Bourke’s Parakeet (Parrot)

Pink is not very common in the bird world, but there are still some candy-colored feathered birds. In Australia, where the animal world already has numerous animal surprises in store, another crook-billed cockatoo stands out in addition to the pink cockatoo: the Bourke’s parakeet, also known as the rose-bellied parakeet. The unusually colored bird, which in the past was falsely offered to European bird lovers as the “red budgie”, is a lovable and balanced companion that even beginners can keep without any problems.

Bourke’s Parakeets – Pink-colored Birds From the Steppe

The natural habitat of the Bourke’s Parakeets is the acacia-dominated steppes of bushes in the interior of Australia. The ornithologist John Gould first scientifically described the busy birds in 1841. A quarter of a century later, the first animals were presented in European zoos. In the eighties of the 19th century, the first successes in breeding occurred. Budgie breeding was about thirty years ahead at the time – a leap in popularity that the Bourke’s parakeet could not catch up. The bird has been on the Red List of Threatened Species since 2008.

Nice Drawing on a Dark Background – the Color of the Bourke’s Parakeet

The upper side of the Bourke’s Parakeet is rust-brown, the plumage on the breast and belly is pinkish-brown. The wing-covers are drawn with an attractive pattern by the bright edges of the coverts, the long tail is bluish. Females are not quite as intensely colored, and the cocks have a distinctive blue spot on the forehead – this is how the sexes can be differentiated in adult animals. Falcons, piebalds, cinnamon-colored, and purely pink-colored birds are known to be mutations.

The Day Just Starts in the Evening – the Bourke Parakeet Keeping

Like all parakeets, Bourke’s parakeets are flocking birds. In their natural habitat, they are nomadic in larger groups outside of the breeding season and search the barren landscape for something to eat. You will also sleep in the safety of the flock. Bourke’s parakeets should therefore at least be kept as pairs.

The animals are so peaceful that socialization with other parakeets is not optimal, but it can work. Due to the extreme temperatures in Central Australia, Bourke’s Parakeets are twilight-active – your feathered companion will therefore be particularly lively in the morning and evening hours.

When it comes to keeping Bourke’s Parakeets, essentially the same guidelines apply as for the closely related budgie: Bourke’s Parakeets need the company of their conspecifics, as much free flight as possible, and toys to play with. The birdhouse should measure at least 150 x 100 x 100 centimeters as a sleeping place and temporary place to stay; an aviary is of course better. A peculiarity of the Bourke parakeet behavior: Atypical for a parrot bird, the birds like to stay on the ground – this harbors an increased risk of accidents if they are careless. The gnaw drive is also less pronounced than in other parakeets.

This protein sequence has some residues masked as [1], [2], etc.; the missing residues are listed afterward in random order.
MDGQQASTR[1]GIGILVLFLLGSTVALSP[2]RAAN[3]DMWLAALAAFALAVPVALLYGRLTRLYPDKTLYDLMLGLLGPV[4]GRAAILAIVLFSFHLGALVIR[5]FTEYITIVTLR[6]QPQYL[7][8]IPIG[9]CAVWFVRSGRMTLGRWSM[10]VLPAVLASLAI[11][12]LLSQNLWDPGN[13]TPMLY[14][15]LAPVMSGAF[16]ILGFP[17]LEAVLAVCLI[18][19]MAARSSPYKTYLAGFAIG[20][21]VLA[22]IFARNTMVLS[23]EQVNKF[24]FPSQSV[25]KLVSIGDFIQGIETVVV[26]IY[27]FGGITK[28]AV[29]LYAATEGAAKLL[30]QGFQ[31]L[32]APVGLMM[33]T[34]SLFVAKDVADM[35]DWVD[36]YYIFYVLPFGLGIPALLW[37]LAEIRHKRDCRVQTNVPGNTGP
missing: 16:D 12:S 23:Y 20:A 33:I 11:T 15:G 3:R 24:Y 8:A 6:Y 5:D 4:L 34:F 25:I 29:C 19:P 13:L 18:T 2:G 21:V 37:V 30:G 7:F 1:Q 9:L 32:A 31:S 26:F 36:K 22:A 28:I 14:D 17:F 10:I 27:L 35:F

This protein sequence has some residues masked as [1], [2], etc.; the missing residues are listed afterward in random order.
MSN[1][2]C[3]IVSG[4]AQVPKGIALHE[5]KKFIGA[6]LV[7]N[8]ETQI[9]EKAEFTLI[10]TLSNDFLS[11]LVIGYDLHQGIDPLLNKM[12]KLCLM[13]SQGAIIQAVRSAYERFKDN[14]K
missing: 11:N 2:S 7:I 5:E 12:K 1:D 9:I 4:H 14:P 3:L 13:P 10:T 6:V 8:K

Grain and Plant Foods for the Bourke’s Parakeet

In the wild, the Bourke’s parakeets are mostly found in dry, stepped terrain and feed on grass and its seeds. As pets, the pretty birds also have no special requirements: A good feed mix with small seeds for budgies, supplemented by a daily portion of vegetables, herbs, and fruit in moderation, keeps the animals fit and healthy. Please note that Bourke’s Parakeets feed on the ground and use pans.

Do Bourke Parakeets Get Tame?

In comparison to budgies, Bourke’s parakeets are rather calm representatives and are characterized by great serenity. If the animals are treated calmly and patiently – and millet as a bribe – Bourke’s parakeets can become tame, but they are less playful. The gentle birds are suitable as pets for children from the teenage years.

Bourke’s Parakeets

Central Australia;

19 – 22 centimeters;

30-50 grams;

Slender, wedge-shaped body with a long tail, the beak appears proportionally rather small, the eyes, however, very large;

Natural color upper side brownish, wing covers banded, belly and breast brownish-pink, tail blue; Hens paler overall, cocks with spot on the forehead; a few pints, cinnamon and piebald as color mutations;

Life expectancy
10-12 years;

Peaceful, rather calm, with a pleasant voice.

Mary Allen

Written by Mary Allen

Hello, I'm Mary! I've cared for many pet species including dogs, cats, guinea pigs, fish, and bearded dragons. I also have ten pets of my own currently. I've written many topics in this space including how-tos, informational articles, care guides, breed guides, and more.

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